REVIEW - Conclusion

Management has evolved over many centuries in response to the needs of groups of people to achieve objectives that could not be attained by individuals alone. The study of management has usually been concentrated on specific subject areas or topics that happened to appear relevant at a particular period of time. Subjects have ranged from manufacturing methods to mathematical financial models to racial and gender discrimination. Almost any topic from pet cats to rocket science has seemed to be a suitable subject to which the word management might be attached. In order to justify the absence of a sound theoretical basis for management the argument has often been used that management is as much an art as a science. Such an argument may be applicable to fishing and origami, but is hardly a rational justification for failing to seek a basic management theory. To use existing management texts as the basis for any general theory is therefore impracticable and unwise. In contrast, this present study has attempted to define clearly and unambiguously, from first principles, the essential components and their characteristics of a universe in which management is a fundamental requirement. It has also attempted to demonstrate concepts that can be used generally throughout the Management Universe, rather than within restricted areas or applications.

Management in Britain and America at the beginning of the Twenty-first Century revealed abysmal weaknesses in both the practice and performance of management. Losses of billions of pounds of shareholders’ money, the redundancy of thousands of workers, and the collapse of industries were not merely due to economic forces. These failures were due frequently to the incompetence of executives and to bad management. Similar examples of disastrous corporate performances occurred elsewhere. Clearly such management practices were not based on sound principles or any sort of valid theoretical framework. It is irrelevant to suggest that globalisation and large scale management have generated huge benefits compared to the relatively few failures. Such an argument would justify allowing bridges to collapse as long as the majority of them were sound. The many thousands of texts and vast body of knowledge on the subject of management appear to have been of little value in preventing catastrophic management blunders and their continuing occurrence.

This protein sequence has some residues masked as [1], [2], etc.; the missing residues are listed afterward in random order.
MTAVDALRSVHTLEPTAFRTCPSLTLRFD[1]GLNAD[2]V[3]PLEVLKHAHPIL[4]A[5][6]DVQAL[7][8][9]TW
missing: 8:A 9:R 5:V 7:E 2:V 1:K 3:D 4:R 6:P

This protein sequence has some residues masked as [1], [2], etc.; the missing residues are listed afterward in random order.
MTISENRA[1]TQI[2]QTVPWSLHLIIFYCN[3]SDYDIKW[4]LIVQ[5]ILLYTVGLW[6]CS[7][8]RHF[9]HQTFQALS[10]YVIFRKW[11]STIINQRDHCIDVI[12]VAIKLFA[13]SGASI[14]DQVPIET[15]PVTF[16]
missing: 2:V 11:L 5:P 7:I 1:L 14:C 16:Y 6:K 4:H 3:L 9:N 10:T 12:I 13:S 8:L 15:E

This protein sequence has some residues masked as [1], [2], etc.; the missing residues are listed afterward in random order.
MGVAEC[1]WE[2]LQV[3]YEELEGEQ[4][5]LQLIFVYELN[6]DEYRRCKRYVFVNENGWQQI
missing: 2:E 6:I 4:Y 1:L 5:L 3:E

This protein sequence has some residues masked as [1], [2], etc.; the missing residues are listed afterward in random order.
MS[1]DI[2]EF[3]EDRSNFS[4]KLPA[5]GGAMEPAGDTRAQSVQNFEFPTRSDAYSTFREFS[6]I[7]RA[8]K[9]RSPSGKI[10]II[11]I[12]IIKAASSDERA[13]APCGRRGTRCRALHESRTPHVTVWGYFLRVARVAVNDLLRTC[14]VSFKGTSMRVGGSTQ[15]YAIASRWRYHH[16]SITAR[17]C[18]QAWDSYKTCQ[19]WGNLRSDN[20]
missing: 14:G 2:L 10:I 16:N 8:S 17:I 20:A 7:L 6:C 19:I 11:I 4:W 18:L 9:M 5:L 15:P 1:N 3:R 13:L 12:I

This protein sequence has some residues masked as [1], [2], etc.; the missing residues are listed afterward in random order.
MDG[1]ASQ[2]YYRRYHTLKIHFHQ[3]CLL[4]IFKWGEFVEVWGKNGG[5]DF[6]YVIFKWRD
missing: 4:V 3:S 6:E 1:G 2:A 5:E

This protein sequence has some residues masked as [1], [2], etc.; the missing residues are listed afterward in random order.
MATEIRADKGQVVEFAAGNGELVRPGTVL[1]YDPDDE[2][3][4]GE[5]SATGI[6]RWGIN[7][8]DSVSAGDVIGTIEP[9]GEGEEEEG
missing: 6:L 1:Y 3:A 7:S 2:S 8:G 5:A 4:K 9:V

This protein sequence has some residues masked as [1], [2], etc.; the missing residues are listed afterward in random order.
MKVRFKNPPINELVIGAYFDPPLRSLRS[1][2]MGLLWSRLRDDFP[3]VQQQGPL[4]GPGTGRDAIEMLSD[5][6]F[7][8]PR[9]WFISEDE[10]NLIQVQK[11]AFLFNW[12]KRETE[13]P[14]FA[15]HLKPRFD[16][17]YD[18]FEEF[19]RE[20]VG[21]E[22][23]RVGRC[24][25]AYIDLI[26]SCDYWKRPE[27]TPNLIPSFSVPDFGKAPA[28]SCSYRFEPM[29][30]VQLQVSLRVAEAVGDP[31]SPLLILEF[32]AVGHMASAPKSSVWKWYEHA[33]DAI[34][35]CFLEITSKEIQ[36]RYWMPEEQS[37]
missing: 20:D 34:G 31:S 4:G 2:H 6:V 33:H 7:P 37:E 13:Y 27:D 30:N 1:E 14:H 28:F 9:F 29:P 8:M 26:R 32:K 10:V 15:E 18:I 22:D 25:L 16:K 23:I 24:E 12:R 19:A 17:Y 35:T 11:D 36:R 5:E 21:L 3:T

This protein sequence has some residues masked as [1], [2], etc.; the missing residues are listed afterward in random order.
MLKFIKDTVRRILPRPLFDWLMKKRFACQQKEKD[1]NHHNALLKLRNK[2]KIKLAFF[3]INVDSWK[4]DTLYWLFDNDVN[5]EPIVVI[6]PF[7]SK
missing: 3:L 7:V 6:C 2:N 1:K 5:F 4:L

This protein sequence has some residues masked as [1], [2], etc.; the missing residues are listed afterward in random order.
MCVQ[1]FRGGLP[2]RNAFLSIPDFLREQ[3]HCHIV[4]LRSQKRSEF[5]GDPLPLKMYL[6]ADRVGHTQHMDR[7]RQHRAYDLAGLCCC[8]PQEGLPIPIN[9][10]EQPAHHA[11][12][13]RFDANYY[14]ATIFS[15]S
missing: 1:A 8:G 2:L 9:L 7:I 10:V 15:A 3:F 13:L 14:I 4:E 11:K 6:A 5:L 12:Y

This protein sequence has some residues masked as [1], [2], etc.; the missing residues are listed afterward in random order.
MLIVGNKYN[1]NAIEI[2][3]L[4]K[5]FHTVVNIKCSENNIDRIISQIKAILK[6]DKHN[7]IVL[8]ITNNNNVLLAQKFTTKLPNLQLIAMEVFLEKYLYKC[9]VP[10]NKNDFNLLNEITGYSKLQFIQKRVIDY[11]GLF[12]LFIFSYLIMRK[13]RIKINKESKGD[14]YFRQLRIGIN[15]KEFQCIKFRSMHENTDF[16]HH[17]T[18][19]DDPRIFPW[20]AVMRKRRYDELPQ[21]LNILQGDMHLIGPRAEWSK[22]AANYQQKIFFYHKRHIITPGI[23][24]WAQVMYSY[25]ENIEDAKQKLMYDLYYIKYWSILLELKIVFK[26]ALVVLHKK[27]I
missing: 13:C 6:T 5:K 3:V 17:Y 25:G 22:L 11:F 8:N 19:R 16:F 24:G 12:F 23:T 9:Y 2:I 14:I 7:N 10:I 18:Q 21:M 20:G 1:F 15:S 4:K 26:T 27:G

The logic on which the analysis and synthesis of this General Theory is based is that of the English Language. Words do not exist in splendid isolation, but represent concepts that have clear relationships to other words and their meanings. Politicians, diplomats, public relations experts, and many managers consciously or unconsciously use combinations of words that are ambiguous, misleading, obscure, or even meaningless. In contrast logic and the precise definition of words depend on the use of other words, — all of which are defined in dictionaries. The careful choice of single words to describe unique concepts is an essential starting point. The precise relationship between these words and the concepts they define, and the other words to which they relate are the fundamental basis for this General Theory.



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